Tuesday, November 25, 2008

Nokia N85 WiFi - "No gateway reply" with Thomson routers (also E71, N79, 5800, ...)

If you have one of the recent Nokia phones (N85, E71, N79, 5800, ...) and a recent Thomson / SpeedTouch / BT Home Hub router you may face the "No gateway reply" problem when using the WLAN. By trial and error, I found that this can be resolved by disabling WMM on the router via CLI. So it seems all of the phone's traffic is being QOSd away. Whose side the problem is on I don't know; they are both WiFi certified for WMM of course. An N95 (which doesn't have WMM support) is unaffected either way. Just thought I'd save someone who may come across this via Google the hours of pain I went through..

Someone actually did find this apparently judging by the comments. To access the CLI you normally use Telnet. Open a command prompt and type "Telnet" (if you changed the default IP... you probably don't need these instructions.) (Note: On Windows Vista you have to install Telnet client first, under Programs and Features in Control Panel). Enter your username and password. (For unbranded routers the default username is Administrator, case sensitive, with a blank password. Things may be different if your router is ISP branded.) Finally run these commands:
:wireless qos config mode=disabled

Sunday, November 23, 2008

Verdict on replacement Seagate ST31500341AS

It will also be going back, for a refund this time. This one hasn't completely died like the other one, but it makes a click every time it powers up (the same type as the other one did repeatedly when it died), and the reallocated sector count is increasing slowly (on ten so far.. ten too many for a 2 week old drive). I didn't bother installing an OS on it this time.

I don't know if the packing/shipping of the retailer has anything it do with it. It came in a very tight air pack thing (the type where you would put the object inside it and inflate it) and that itself was loose in a large box.

I also found out there are two versions of this drive, ST31500341AS and ST31500343AS. More often than not it seems the former has SD1x firmware version whilst the latter has SD3x firmware. Not much info around on the latter model.

Sunday, November 09, 2008

How many bugs do window scrollbars (APIs) have with visual themes enabled?

A never ending amount, evidently. Amusingly they go away if you disable visual themes for the application.

Monday, November 03, 2008

Retrieving data from the dead hard drive

The process I followed is relatively funny really:
1. Unplug hard drive SATA power lead & boot into Windows. Wait until it has finished loading.
2. Connect SATA power lead, copy as many files possible (using Robocopy) before hard drive starts persistently clicking loudly and stops responding (in practice was about 2.3GB worth of files).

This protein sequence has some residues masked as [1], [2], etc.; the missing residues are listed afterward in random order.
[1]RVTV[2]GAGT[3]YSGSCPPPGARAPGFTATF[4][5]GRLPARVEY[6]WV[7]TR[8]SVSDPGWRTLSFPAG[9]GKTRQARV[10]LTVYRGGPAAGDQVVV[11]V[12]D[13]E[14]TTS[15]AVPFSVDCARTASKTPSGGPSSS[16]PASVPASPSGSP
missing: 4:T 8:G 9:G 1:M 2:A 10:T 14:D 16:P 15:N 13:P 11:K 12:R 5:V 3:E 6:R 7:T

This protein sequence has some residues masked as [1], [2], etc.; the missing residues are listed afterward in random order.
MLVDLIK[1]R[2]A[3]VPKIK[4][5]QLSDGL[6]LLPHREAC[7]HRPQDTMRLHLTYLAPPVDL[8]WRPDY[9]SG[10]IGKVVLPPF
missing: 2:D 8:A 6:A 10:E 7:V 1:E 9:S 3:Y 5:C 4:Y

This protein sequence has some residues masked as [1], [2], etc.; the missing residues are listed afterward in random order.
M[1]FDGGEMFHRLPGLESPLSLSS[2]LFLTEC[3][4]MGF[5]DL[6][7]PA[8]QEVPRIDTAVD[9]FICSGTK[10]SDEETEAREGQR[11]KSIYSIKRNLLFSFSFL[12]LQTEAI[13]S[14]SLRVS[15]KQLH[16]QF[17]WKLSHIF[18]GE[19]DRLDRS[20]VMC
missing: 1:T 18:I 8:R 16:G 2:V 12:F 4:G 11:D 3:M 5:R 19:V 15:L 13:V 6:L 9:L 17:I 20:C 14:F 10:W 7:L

3. Remove SATA power lead, wait a little bit until the drive spins down. Then go back to step 2.

That was fun, I can assure you. Handily Robocopy does not recopy files that is already copied sucessfully when you re-run it with the same command, so it was actually very useful.

I also tried formatting the larger partition after I had recovered the files, which of course forces all handles to the partition to be closed. It did about 70GB before it started clicking, which tells me the background things Vista was doing were not helping when I was copying files off the drive. BUT if you have a look around on the internet this drive appears to have issues when running under most other operating systems for some reason (the firmware issues, apparently). Booting a command prompt through the Vista DVD would probably normally be a good option - but I wouldn't have been able to address the >1.1TB part of the drive without loading the new SATA controller driver. It could most likely be done but I just wanted to get my data back ASAP, and I didn't think of this at the time. If my replacement drive goes the same fate I may be trying this method, however.

The most ridiculous thing about this was that I managed to check the S.M.A.R.T. values for the drive whilst I was copying my data from it. And NONE of the values were below their thresholds! It had been through so much clicking at the point, I was expecting something bad, but nope.

Computer woes continued

It seems my suspicions of the nVidia SATA controller driver being bugged were in fact correct. So if you are using the Seagate ST31500341AS or another affected drive (one with enough sectors) on an nVidia chipset, make sure you have the latest SATA controller driver. (It may have been designed like that rather than being a bug, but then it is poor design instead anyway).

As it turns out, it seems my hard drive has let me down afterall. Since today, shortly after logging in to Windows the drive stops responding (well, any app attempting to access the drive does) and emits a continous ticking sound. Nasty. The drive is only two weeks old :/ And, it passes the drive short self test in SeaTools (!) All seems very odd. There are a few similar reports in the reviews on NewEgg, and I've read a few reports that said Seagate themselves have said the SD17 firmware has issues. But the drive was working great up until now so I don't know, I've reluctantly gone for a replacement, so we will see what happens. Some more googling reveals there is in fact a new SD37 firmware. For now, I need to try and get my data off the thing :/